Second Nature Care Blog

 Efficiently Detecting Legionnaire's Disease - I.V. Ozone

[fa icon="calendar'] Apr 6, 2018 5:00:00 AM / by Winter Ninivaggi


Chip detects bacteria faster than ever before. 

What Is Legionnaires' Disease?
Legionnaires’ disease, or Legionellosis, is a severe infection caused by Legionella species, primarily L. pneumophila. In fact, L. pneumophila is responsible for 90% of infections. The disease typically presents as pneumonia and symptoms may include a high fever, chills, cough, muscle aches, headaches, and diarrhea. (

The incubation period of Legionnaires' disease is from two to ten days; this is the time it takes before symptoms of the illness appear after being exposed to the bacteria. For several days, the patient may feel tired and weak. Most patients who are admitted to the hospital develop a high fever, often greater than 39.5°C (103°F). A cough can be the first sign of a lung infection. The cough may be sufficiently severe to cause sputum production (coughed up mucous). Gastrointestinal stomach symptoms are common with diarrhea being the most distinctive symptom. Many patients have nausea, vomiting, and stomach discomfort. Other common symptoms include: headaches, muscle aches, chest pain and shortness of breath. ( 

Water in rooftop cooling towers of a building's air conditioning symptom becomes infected with Legionella bacteria. This can cause people within the building to get potentially fatal Legionnaire's disease.This means it is important to check water for the bacteria regularly.

Typically checking for Legionella involves putting a water sample in a petri dish, waiting 10-14 days and seeing if any cultures grow. Populations of Legionella can reach outbreak levels in as little as a week making this method of testing less efficient. If an outbreak has already occurred its source needs to be ascertained as quickly as possible.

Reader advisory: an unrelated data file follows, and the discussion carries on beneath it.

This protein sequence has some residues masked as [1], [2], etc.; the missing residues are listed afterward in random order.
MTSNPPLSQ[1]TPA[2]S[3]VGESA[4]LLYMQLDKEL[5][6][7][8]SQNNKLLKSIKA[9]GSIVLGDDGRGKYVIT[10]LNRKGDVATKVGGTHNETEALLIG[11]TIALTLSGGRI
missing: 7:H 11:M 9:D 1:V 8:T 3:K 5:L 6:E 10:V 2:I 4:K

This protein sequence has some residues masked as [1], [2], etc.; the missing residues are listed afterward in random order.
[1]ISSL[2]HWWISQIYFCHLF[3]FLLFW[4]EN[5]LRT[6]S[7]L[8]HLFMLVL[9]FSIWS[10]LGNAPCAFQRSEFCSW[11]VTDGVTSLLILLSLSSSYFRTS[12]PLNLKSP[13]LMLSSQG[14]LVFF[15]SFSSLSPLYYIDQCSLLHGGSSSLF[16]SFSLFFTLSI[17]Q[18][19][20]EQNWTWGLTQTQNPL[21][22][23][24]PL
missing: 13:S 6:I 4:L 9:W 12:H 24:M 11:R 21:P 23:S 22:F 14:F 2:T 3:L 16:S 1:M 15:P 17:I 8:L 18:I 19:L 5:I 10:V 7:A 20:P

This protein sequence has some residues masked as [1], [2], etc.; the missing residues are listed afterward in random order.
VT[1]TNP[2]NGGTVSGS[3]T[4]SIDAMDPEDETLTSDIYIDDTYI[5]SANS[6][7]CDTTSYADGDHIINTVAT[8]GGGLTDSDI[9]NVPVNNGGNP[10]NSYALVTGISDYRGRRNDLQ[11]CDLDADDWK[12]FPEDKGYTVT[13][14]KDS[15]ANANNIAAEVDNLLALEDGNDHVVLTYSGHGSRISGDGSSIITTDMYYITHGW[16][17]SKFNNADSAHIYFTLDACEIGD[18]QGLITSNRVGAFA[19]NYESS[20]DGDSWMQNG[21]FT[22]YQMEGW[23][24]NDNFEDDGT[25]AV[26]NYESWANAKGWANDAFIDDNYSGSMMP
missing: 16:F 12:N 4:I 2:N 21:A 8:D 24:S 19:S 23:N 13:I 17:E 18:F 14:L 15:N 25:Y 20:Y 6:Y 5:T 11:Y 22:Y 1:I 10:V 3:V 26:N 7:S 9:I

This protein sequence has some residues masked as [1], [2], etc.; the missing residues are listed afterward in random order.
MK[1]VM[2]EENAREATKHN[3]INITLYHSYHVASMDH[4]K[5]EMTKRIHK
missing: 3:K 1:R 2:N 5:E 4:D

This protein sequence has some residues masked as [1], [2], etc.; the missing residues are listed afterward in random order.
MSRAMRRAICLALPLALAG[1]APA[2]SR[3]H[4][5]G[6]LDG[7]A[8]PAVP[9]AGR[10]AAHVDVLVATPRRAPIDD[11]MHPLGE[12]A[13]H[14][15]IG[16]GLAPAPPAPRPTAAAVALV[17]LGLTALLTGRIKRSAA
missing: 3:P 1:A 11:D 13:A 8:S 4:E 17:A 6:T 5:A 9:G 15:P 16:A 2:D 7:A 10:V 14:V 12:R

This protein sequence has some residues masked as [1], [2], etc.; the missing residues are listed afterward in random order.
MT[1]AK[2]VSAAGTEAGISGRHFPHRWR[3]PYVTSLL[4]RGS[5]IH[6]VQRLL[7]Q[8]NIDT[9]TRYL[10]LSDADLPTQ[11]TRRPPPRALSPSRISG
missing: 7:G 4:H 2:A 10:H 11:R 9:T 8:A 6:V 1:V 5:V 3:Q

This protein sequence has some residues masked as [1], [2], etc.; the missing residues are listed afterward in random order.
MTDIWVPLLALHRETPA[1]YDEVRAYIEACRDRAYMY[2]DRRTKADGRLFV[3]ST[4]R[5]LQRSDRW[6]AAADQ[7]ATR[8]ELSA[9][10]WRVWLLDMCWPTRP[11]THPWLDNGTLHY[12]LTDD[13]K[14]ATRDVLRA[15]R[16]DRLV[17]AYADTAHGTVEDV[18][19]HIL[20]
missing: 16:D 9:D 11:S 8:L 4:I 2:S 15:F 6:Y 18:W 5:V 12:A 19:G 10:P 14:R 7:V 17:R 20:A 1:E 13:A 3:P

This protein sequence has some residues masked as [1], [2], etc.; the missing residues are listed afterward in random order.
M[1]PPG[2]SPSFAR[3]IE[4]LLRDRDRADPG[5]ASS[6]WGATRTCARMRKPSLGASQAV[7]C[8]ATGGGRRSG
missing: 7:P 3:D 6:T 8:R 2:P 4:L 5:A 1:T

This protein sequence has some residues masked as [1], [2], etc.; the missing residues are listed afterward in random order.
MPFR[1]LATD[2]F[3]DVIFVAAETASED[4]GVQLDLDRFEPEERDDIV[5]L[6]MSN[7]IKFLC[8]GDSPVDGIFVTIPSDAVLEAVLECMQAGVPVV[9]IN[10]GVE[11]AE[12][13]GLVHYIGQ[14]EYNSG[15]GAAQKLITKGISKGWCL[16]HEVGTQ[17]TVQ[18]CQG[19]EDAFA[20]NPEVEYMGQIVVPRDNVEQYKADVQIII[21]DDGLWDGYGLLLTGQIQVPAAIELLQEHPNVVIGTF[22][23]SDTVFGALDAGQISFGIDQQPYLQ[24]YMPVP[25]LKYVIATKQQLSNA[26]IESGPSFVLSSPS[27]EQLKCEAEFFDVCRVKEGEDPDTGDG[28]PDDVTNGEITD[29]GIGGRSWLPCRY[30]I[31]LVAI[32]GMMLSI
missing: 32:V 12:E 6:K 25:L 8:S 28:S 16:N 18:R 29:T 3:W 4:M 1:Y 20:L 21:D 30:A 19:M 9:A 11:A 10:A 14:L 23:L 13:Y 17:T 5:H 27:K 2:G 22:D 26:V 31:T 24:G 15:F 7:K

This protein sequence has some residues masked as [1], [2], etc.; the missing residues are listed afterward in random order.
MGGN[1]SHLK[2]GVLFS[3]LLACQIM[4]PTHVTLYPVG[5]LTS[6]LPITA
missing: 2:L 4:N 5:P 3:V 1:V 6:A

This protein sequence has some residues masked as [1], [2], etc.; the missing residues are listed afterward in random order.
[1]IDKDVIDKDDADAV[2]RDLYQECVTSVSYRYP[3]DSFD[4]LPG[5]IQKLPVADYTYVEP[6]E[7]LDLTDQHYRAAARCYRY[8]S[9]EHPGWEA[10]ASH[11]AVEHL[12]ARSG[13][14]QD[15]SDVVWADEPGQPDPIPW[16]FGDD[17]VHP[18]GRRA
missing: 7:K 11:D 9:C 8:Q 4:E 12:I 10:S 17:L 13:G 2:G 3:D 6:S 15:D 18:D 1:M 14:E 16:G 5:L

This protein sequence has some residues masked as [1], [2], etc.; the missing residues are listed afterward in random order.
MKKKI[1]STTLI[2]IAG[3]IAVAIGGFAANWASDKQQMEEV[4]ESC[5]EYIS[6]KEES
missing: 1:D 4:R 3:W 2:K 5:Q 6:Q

For this reason, the LegioTyper chip was born. Researchers at the Technical University of Munich developed the inexpensive single use device containing 20 different antibodies. Each one of those binds with a different subtype of Legionella pneumophila, which is the species of Legionella responsible for 80 percent of all infections. If any of those subtypes are present in the water sample, the chip will detect their presence within a claimed 34 minutes – chemicals such as luminol and hydrogen peroxide are used to make them show up by causing a chemiluminescence reaction.

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Coxworth, B. (2018, March 23). Chip detects Legionnaires' bacteria in minutes, not days. Retrieved April 04, 2018, from Subscribers&utm_campaign=2900462e22-UA-2235360-4&utm_medium=email&utm_term=0_65b67362bd-2900462e22-76698122

Winter Ninivaggi

Written by Winter Ninivaggi

Isadora Guggenheim, ND, RN, MS, CNS LMT, owner of Second Nature Naturopathic Care, LLC
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